Today is my birthday. I am sixty five years old with more stories to tell than listeners to hear them. Is this unusual? Not at all; we are all storytellers and we learned to tell stories by listening to the stories of others and making them our own. When I was very young, every afternoon, I ‘Listened With Mother’. The soothing, cultured tones of the announcer, Daphne Oxenford, asked me “….are you sitting comfortably?” to which I nodded mutely at the radio. She went on “…then I’ll begin.” She told wonderful stories about Andy Pandy, the Flowerpot Men and Muffin the Mule. Ironically the first airing of the show was on my birthday, but two years before I was born. It ended with: “Goodbye now, ’til tomorrow. Goodbye.” at which I wept inconsolably.
As we grow older, we encounter more and more complex stories — in literature, film, visual art and music, also in our own myopic stumblings through the labyrinth of existence — that give us a richer and more subtle grasp of human emotions and of our own inner world in all its chaos, unpredictability and disorder. We follow news, real and fake and the wiser among us have learned to tell the difference. We used new, strange words to frame our thoughts – the adjective ‘post-truth’ being the ‘word of the year’ last year. It means that objective fact has given way to and is less influential in shaping public opinion than feelings and emotional appeal. ‘I saw it on Facebook, so it must be true’ means that I have freely decided that I want to live in some post-truth world.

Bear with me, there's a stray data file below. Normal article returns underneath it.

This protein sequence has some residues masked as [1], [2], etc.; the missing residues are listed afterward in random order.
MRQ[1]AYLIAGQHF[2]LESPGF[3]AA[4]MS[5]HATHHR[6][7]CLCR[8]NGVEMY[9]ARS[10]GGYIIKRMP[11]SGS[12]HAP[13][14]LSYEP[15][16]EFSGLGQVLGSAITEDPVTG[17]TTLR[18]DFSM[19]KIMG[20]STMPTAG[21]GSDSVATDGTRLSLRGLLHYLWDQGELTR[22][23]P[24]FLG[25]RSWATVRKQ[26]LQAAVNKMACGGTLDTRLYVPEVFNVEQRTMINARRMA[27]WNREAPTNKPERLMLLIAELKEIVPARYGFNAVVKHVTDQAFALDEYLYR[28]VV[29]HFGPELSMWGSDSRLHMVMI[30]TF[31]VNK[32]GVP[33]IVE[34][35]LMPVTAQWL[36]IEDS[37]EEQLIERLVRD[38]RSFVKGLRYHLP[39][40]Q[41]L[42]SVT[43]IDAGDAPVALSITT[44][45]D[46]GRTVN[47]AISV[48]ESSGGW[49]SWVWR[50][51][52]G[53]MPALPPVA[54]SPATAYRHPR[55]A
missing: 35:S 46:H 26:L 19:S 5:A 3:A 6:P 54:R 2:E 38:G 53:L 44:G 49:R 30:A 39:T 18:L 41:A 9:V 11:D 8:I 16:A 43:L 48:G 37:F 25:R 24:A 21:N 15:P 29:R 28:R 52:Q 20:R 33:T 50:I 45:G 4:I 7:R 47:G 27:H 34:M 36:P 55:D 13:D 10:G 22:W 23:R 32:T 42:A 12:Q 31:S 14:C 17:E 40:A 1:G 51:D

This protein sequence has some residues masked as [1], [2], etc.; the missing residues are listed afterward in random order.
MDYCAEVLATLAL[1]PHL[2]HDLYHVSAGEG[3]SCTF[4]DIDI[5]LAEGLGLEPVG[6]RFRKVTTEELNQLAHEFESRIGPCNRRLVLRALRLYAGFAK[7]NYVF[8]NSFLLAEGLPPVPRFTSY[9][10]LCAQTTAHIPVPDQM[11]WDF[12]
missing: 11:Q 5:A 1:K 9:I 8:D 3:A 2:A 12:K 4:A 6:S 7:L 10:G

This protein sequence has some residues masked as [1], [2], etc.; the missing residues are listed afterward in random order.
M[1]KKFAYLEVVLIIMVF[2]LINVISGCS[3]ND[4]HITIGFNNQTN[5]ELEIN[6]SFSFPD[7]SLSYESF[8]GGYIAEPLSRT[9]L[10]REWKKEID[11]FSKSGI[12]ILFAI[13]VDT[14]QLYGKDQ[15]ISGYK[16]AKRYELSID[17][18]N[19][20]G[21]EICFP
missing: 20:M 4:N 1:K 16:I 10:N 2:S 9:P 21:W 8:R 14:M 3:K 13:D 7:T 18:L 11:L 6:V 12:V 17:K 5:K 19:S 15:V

I spoke with a friend a while ago who told me, unblushingly, that he had stopped reading fiction altogether, concentrating on biography instead. At first, I thought that he had reduced the inner life of his imagination to something disappointingly two-dimensional and monochrome until I realised that he was able to reach into a different reality, actual circumstance, happenstance and context clothed with meaning, overlaying it with his own emotional veneer – a satisfying, vicarious journey.
This year, I shall listen to a lot of music and read a lot of stories, the real and the imagined, and I’ll think about what the stories I encounter mean for my own life and lives of those I love. In that way, I will not be alone with an empty self; I will be enriched, and, much more importantly, there will be enhanced possibilities of real communication with others. As C S Lewis put it: “we read to know we are not alone.”